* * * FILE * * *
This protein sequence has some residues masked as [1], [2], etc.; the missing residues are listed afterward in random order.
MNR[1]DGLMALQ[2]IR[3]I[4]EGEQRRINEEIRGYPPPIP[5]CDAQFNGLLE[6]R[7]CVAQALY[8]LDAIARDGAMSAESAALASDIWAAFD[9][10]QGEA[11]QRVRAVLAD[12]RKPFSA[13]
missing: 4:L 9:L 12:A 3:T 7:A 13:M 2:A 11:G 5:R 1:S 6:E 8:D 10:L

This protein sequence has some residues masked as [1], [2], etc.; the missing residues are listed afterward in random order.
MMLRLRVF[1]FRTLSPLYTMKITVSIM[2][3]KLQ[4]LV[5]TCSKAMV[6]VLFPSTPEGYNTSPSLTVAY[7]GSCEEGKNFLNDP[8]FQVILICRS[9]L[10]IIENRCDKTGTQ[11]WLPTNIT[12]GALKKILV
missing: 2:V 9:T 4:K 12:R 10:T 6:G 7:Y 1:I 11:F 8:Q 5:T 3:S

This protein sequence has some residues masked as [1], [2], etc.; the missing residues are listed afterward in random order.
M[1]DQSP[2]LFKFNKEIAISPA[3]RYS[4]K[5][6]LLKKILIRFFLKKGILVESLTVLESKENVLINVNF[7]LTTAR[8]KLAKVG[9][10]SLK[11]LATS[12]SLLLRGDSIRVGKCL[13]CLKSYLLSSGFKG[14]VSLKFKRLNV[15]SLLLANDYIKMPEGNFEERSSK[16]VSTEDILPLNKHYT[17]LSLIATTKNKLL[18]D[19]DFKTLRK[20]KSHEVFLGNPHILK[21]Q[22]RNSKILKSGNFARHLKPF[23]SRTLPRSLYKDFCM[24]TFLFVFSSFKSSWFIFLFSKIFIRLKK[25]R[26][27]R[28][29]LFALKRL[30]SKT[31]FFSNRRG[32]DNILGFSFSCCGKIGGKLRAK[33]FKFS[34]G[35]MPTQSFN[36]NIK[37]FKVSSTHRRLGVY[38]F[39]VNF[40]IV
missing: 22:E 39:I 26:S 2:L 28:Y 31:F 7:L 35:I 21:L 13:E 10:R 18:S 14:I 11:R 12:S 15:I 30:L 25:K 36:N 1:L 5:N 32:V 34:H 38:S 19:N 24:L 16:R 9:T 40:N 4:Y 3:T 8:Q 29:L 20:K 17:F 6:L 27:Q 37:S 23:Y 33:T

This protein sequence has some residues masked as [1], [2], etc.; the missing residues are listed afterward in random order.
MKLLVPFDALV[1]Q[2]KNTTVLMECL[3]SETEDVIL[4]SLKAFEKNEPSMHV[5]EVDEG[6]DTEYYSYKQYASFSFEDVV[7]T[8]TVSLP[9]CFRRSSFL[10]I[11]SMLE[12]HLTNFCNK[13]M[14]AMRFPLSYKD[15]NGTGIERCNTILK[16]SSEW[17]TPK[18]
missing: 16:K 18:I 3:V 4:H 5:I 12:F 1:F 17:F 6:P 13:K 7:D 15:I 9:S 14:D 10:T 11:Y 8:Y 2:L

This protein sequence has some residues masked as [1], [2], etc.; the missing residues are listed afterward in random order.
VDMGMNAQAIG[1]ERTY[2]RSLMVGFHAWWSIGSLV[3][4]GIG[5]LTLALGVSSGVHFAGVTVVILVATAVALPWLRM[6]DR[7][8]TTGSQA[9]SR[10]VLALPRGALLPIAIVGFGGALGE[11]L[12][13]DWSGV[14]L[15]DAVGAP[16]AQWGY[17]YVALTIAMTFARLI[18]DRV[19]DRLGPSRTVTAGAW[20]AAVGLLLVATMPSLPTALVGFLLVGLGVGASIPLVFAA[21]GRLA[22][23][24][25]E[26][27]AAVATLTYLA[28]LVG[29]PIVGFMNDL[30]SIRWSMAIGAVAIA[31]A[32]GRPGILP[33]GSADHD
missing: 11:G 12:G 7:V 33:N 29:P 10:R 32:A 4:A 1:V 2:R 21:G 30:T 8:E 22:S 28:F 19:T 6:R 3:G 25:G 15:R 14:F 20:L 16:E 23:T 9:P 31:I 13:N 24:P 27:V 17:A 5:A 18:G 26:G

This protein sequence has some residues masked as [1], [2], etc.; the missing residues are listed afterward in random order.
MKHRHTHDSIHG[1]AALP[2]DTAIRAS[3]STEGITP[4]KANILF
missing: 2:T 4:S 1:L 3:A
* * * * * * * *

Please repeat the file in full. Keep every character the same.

This protein sequence has some residues masked as [1], [2], etc.; the missing residues are listed afterward in random order.
MNR[1]DGLMALQ[2]IR[3]I[4]EGEQRRINEEIRGYPPPIP[5]CDAQFNGLLE[6]R[7]CVAQALY[8]LDAIARDGAMSAESAALASDIWAAFD[9][10]QGEA[11]QRVRAVLAD[12]RKPFSA[13]
missing: 4:L 9:L 12:A 3:T 7:A 13:M 2:A 11:G 5:R 1:S 6:E 8:D 10:L

This protein sequence has some residues masked as [1], [2], etc.; the missing residues are listed afterward in random order.
MMLRLRVF[1]FRTLSPLYTMKITVSIM[2][3]KLQ[4]LV[5]TCSKAMV[6]VLFPSTPEGYNTSPSLTVAY[7]GSCEEGKNFLNDP[8]FQVILICRS[9]L[10]IIENRCDKTGTQ[11]WLPTNIT[12]GALKKILV
missing: 2:V 9:T 4:K 12:R 10:T 6:G 7:Y 1:I 11:F 8:Q 5:T 3:S

This protein sequence has some residues masked as [1], [2], etc.; the missing residues are listed afterward in random order.
M[1]DQSP[2]LFKFNKEIAISPA[3]RYS[4]K[5][6]LLKKILIRFFLKKGILVESLTVLESKENVLINVNF[7]LTTAR[8]KLAKVG[9][10]SLK[11]LATS[12]SLLLRGDSIRVGKCL[13]CLKSYLLSSGFKG[14]VSLKFKRLNV[15]SLLLANDYIKMPEGNFEERSSK[16]VSTEDILPLNKHYT[17]LSLIATTKNKLL[18]D[19]DFKTLRK[20]KSHEVFLGNPHILK[21]Q[22]RNSKILKSGNFARHLKPF[23]SRTLPRSLYKDFCM[24]TFLFVFSSFKSSWFIFLFSKIFIRLKK[25]R[26][27]R[28][29]LFALKRL[30]SKT[31]FFSNRRG[32]DNILGFSFSCCGKIGGKLRAK[33]FKFS[34]G[35]MPTQSFN[36]NIK[37]FKVSSTHRRLGVY[38]F[39]VNF[40]IV
missing: 22:E 39:I 26:S 2:L 28:Y 31:F 7:L 35:I 21:L 13:E 10:R 18:S 14:I 11:R 12:S 15:I 30:L 25:K 36:N 1:L 5:N 32:V 34:H 38:S 19:N 24:L 16:R 9:T 40:N 4:Y 3:T 8:Q 29:L 20:K 17:F 6:L 27:Q 37:S 23:Y 33:T

This protein sequence has some residues masked as [1], [2], etc.; the missing residues are listed afterward in random order.
MKLLVPFDALV[1]Q[2]KNTTVLMECL[3]SETEDVIL[4]SLKAFEKNEPSMHV[5]EVDEG[6]DTEYYSYKQYASFSFEDVV[7]T[8]TVSLP[9]CFRRSSFL[10]I[11]SMLE[12]HLTNFCNK[13]M[14]AMRFPLSYKD[15]NGTGIERCNTILK[16]SSEW[17]TPK[18]
missing: 16:K 18:I 3:V 4:H 5:I 12:F 1:F 17:F 6:P 13:K 7:D 15:I 9:S 14:D 10:T 11:Y 8:Y 2:L

This protein sequence has some residues masked as [1], [2], etc.; the missing residues are listed afterward in random order.
VDMGMNAQAIG[1]ERTY[2]RSLMVGFHAWWSIGSLV[3][4]GIG[5]LTLALGVSSGVHFAGVTVVILVATAVALPWLRM[6]DR[7][8]TTGSQA[9]SR[10]VLALPRGALLPIAIVGFGGALGE[11]L[12][13]DWSGV[14]L[15]DAVGAP[16]AQWGY[17]YVALTIAMTFARLI[18]DRV[19]DRLGPSRTVTAGAW[20]AAVGLLLVATMPSLPTALVGFLLVGLGVGASIPLVFAA[21]GRLA[22][23][24][25]E[26][27]AAVATLTYLA[28]LVG[29]PIVGFMNDL[30]SIRWSMAIGAVAIA[31]A[32]GRPGILP[33]GSADHD
missing: 11:G 12:G 7:V 33:N 29:P 10:R 32:A 4:A 1:V 2:R 21:G 30:T 8:E 22:S 28:F 19:T 6:R 3:G 25:G 15:R 14:F 20:L 16:E 23:T 9:P 31:I 13:N 24:P 27:V 17:A 5:A 18:G 26:G

This protein sequence has some residues masked as [1], [2], etc.; the missing residues are listed afterward in random order.
MKHRHTHDSIHG[1]AALP[2]DTAIRAS[3]STEGITP[4]KANILF
missing: 2:T 4:S 1:L 3:A